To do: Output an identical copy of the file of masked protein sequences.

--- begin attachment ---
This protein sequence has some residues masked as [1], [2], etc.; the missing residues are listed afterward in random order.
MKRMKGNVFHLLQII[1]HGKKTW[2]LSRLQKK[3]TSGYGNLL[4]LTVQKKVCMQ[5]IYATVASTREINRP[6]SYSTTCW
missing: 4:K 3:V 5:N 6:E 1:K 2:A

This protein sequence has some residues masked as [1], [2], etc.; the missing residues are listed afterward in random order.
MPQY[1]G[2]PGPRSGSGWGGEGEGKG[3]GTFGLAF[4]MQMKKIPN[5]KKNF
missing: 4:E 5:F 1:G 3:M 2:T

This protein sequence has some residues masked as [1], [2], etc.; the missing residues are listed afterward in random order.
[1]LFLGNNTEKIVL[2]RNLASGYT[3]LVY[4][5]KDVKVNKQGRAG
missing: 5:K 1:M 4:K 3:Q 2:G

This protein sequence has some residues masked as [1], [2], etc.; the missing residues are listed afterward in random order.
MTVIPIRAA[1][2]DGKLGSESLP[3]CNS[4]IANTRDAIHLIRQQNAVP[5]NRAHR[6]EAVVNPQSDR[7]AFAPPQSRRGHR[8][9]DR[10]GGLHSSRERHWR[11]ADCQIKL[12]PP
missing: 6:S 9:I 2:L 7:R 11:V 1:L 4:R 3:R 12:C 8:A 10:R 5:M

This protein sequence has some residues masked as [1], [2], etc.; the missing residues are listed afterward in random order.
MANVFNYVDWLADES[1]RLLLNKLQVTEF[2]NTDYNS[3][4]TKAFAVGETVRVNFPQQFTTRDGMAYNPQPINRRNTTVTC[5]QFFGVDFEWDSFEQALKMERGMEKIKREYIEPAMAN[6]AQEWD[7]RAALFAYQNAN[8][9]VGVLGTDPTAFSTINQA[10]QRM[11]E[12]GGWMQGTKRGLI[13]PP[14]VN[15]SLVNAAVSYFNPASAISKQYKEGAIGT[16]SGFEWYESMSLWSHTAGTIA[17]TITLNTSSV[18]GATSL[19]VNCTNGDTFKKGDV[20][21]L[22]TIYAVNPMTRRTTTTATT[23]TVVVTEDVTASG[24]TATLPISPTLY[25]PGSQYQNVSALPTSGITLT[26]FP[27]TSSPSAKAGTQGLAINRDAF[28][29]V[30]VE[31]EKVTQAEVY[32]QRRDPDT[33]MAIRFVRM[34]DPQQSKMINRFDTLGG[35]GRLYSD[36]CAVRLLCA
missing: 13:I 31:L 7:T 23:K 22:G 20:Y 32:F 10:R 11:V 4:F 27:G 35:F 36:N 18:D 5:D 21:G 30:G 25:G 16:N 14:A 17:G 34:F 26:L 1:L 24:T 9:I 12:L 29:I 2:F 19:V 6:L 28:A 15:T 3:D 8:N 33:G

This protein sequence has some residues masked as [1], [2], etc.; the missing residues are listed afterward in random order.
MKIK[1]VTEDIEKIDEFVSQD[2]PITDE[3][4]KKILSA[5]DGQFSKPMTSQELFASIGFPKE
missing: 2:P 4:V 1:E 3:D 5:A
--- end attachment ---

This protein sequence has some residues masked as [1], [2], etc.; the missing residues are listed afterward in random order.
MKRMKGNVFHLLQII[1]HGKKTW[2]LSRLQKK[3]TSGYGNLL[4]LTVQKKVCMQ[5]IYATVASTREINRP[6]SYSTTCW
missing: 4:K 3:V 5:N 6:E 1:K 2:A

This protein sequence has some residues masked as [1], [2], etc.; the missing residues are listed afterward in random order.
MPQY[1]G[2]PGPRSGSGWGGEGEGKG[3]GTFGLAF[4]MQMKKIPN[5]KKNF
missing: 4:E 5:F 1:G 3:M 2:T

This protein sequence has some residues masked as [1], [2], etc.; the missing residues are listed afterward in random order.
[1]LFLGNNTEKIVL[2]RNLASGYT[3]LVY[4][5]KDVKVNKQGRAG
missing: 5:K 1:M 4:K 3:Q 2:G

This protein sequence has some residues masked as [1], [2], etc.; the missing residues are listed afterward in random order.
MTVIPIRAA[1][2]DGKLGSESLP[3]CNS[4]IANTRDAIHLIRQQNAVP[5]NRAHR[6]EAVVNPQSDR[7]AFAPPQSRRGHR[8][9]DR[10]GGLHSSRERHWR[11]ADCQIKL[12]PP
missing: 6:S 9:I 2:L 7:R 11:V 1:L 4:R 3:R 12:C 8:A 10:R 5:M

This protein sequence has some residues masked as [1], [2], etc.; the missing residues are listed afterward in random order.
MANVFNYVDWLADES[1]RLLLNKLQVTEF[2]NTDYNS[3][4]TKAFAVGETVRVNFPQQFTTRDGMAYNPQPINRRNTTVTC[5]QFFGVDFEWDSFEQALKMERGMEKIKREYIEPAMAN[6]AQEWD[7]RAALFAYQNAN[8][9]VGVLGTDPTAFSTINQA[10]QRM[11]E[12]GGWMQGTKRGLI[13]PP[14]VN[15]SLVNAAVSYFNPASAISKQYKEGAIGT[16]SGFEWYESMSLWSHTAGTIA[17]TITLNTSSV[18]GATSL[19]VNCTNGDTFKKGDV[20][21]L[22]TIYAVNPMTRRTTTTATT[23]TVVVTEDVTASG[24]TATLPISPTLY[25]PGSQYQNVSALPTSGITLT[26]FP[27]TSSPSAKAGTQGLAINRDAF[28][29]V[30]VE[31]EKVTQAEVY[32]QRRDPDT[33]MAIRFVRM[34]DPQQSKMINRFDTLGG[35]GRLYSD[36]CAVRLLCA
missing: 13:I 31:L 7:T 23:K 22:G 20:Y 32:F 10:R 11:V 4:F 27:G 35:F 36:N 18:D 5:D 21:G 30:G 25:G 16:N 14:A 17:G 34:F 26:L 1:L 24:T 9:I 12:L 29:I 2:F 19:V 6:L 28:A 15:T 3:D 8:N 33:G

This protein sequence has some residues masked as [1], [2], etc.; the missing residues are listed afterward in random order.
MKIK[1]VTEDIEKIDEFVSQD[2]PITDE[3][4]KKILSA[5]DGQFSKPMTSQELFASIGFPKE
missing: 2:P 4:V 1:E 3:D 5:A